Michael loves building software; he's been building search engines for
more than a decade, and has been working on Lucene as a committer, PMC
member and Apache member, for the past few years. He's co-author of
the recently published Lucene in Action, 2nd edition. In his spare
time Michael enjoys building his own computers, writing software to
control his house (mostly in Python), encoding videos and tinkering
with all sorts of other things. Michael is a DZone MVB and is not an employee of DZone and has posted 49 posts at DZone. You can read more from them at their website. View Full User Profile
Progress! The patch on LUCENE-2792 is now committed to Lucene's trunk (eventually 4.0), so that we now use an FST to hold all terms in RAM for the SimpleText codec.
was a great step forward, and it added the raw low-level infrastructure
for building and using FSTs. But, it's really just a toy usage, since
the SimpleText codec is not for production use.
I'm happy to report even more progress: we finally have a "real" usage for FSTs in Lucene! With LUCENE-2843 (now committed), we use an FST to hold the terms index in RAM.
operations in Lucene require looking up metadata for a requested term.
This information includes the number of documents containing the term,
file pointers into postings files that actually store the docIDs and
positions, etc. Because there could be many unique terms, all this term
metadata resides on-disk in the terms dictionary file (_X.tis).
up a term is then a two-step process. First, we consult the terms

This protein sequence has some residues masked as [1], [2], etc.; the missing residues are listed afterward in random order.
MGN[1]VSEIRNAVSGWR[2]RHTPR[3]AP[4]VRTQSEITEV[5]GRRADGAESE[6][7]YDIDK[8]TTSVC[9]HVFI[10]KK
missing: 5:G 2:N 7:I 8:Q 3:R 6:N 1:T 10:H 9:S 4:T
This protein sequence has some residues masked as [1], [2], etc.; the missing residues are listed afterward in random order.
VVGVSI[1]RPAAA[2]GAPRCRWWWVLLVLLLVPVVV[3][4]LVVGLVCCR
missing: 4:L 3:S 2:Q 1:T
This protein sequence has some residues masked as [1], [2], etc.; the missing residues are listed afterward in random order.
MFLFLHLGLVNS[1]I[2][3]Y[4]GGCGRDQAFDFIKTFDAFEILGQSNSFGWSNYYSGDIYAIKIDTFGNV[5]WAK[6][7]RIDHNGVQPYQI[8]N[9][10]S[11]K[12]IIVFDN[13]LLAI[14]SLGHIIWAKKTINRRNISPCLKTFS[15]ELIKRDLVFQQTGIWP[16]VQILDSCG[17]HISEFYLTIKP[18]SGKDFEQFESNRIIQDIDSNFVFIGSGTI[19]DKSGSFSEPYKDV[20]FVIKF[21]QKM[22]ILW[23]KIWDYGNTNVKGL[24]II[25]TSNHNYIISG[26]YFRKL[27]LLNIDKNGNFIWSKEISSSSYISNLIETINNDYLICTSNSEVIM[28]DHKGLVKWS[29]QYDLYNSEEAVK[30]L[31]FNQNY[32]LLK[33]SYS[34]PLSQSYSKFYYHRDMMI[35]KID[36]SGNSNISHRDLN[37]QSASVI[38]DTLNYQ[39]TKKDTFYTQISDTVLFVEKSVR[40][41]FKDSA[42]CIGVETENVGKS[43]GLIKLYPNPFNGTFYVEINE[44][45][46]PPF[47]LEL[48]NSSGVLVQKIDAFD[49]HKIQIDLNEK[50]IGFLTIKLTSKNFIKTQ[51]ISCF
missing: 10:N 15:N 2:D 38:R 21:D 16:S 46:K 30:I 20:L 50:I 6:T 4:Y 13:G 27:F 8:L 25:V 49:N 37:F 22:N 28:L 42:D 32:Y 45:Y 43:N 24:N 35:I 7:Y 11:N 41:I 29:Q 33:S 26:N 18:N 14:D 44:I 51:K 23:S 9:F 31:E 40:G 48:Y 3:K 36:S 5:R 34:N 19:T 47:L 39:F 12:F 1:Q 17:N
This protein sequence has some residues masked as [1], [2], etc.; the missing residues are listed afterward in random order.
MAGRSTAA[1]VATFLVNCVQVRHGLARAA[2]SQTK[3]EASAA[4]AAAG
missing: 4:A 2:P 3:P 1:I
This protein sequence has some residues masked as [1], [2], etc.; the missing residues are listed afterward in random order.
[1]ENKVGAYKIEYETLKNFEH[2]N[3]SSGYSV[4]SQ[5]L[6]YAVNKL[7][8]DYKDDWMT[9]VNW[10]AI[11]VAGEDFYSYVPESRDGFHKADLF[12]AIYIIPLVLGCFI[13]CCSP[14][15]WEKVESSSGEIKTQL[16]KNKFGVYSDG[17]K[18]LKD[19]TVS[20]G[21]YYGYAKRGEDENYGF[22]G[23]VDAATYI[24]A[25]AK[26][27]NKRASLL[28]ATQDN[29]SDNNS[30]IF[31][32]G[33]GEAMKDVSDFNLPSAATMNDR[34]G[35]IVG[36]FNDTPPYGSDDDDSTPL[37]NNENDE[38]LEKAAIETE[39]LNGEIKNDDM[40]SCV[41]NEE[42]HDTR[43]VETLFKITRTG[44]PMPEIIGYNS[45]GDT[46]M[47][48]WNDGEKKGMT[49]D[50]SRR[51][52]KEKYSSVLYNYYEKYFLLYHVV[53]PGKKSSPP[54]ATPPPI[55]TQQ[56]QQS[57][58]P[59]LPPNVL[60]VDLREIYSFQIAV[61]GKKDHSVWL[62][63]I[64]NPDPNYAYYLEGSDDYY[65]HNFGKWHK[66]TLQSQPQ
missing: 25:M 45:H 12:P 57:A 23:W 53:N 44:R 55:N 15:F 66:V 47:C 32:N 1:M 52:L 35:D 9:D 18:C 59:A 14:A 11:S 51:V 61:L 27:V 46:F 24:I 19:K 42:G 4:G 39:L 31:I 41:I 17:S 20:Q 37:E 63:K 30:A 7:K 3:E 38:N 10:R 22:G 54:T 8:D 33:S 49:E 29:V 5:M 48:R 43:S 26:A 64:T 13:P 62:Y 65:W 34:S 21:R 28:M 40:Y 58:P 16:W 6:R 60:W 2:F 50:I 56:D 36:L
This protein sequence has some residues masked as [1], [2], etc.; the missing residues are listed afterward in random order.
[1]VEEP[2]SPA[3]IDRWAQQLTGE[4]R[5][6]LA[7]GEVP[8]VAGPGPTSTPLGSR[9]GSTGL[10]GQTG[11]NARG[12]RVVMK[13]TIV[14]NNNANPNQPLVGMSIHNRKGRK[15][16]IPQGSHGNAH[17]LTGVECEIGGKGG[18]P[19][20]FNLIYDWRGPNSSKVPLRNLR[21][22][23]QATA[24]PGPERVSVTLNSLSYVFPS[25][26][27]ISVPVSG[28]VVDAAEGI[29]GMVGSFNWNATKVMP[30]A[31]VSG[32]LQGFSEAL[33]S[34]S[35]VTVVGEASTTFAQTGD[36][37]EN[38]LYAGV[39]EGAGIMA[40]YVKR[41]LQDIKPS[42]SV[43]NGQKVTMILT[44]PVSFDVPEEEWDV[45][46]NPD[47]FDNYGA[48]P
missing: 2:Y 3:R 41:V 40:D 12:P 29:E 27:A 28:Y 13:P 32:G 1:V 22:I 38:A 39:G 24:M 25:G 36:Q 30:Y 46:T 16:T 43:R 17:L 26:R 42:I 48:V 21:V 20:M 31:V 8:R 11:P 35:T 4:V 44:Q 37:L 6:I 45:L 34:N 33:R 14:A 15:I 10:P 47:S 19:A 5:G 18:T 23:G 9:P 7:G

index, which resides entirely in RAM, to map the requested term to a
file pointer in the terms dictionary file. Second, we scan the terms in
the on-disk terms dictionary file starting from that file pointer, to
look for an exact match.
Certain queries, such as TermQuery, need only one exact term lookup. Others, such as FuzzyQuery or the new, very cool automaton spellchecker, which does not require a separate spellchecker index, perform many term lookups (potentially millions).
Before LUCENE-2843, in trunk, the terms index used packed byte and int arrays. In fact, this was already a huge improvement over the terms index in 3.0,
but is still more wasteful than an FST since each term was stored in
fully expanded form, while the FST shares common prefixes and suffixes.
Getting this working also required adding separate seekFloor and seekCeil methods to the FSTEnum classes (like a SortedMap<T>).
To test this, I indexed the first 10 million 1KB documents derived from Wikipedia's English database download.
The resulting RAM required for the FST was ~38% - 52% smaller (larger
segments see more gains, as the FST "scales up" well). Not only is the
RAM required much lower, but term lookups are also faster: the FuzzyQuery united~2 was ~22% faster.
is very much win/win, so we've made this terms index the default for
all core codecs (the terms dictionary and terms index are pluggable, so
its easy for other codecs to use this as well).
There are many
other ways we can use FSTs in Lucene, and we've only just scratched the
surface here. In fact, FSTs offers such a sizable RAM reduction that I
think for many, but not all, apps it'd be realistic to avoid the
two-step term lookup process entirely and simply hold the entire terms
dictionary in RAM. This should make term lookup intensive queries
potentially much faster, though we'd likely have to rework them to use
different algorithms optimized for iterating directly through the terms
as an FST.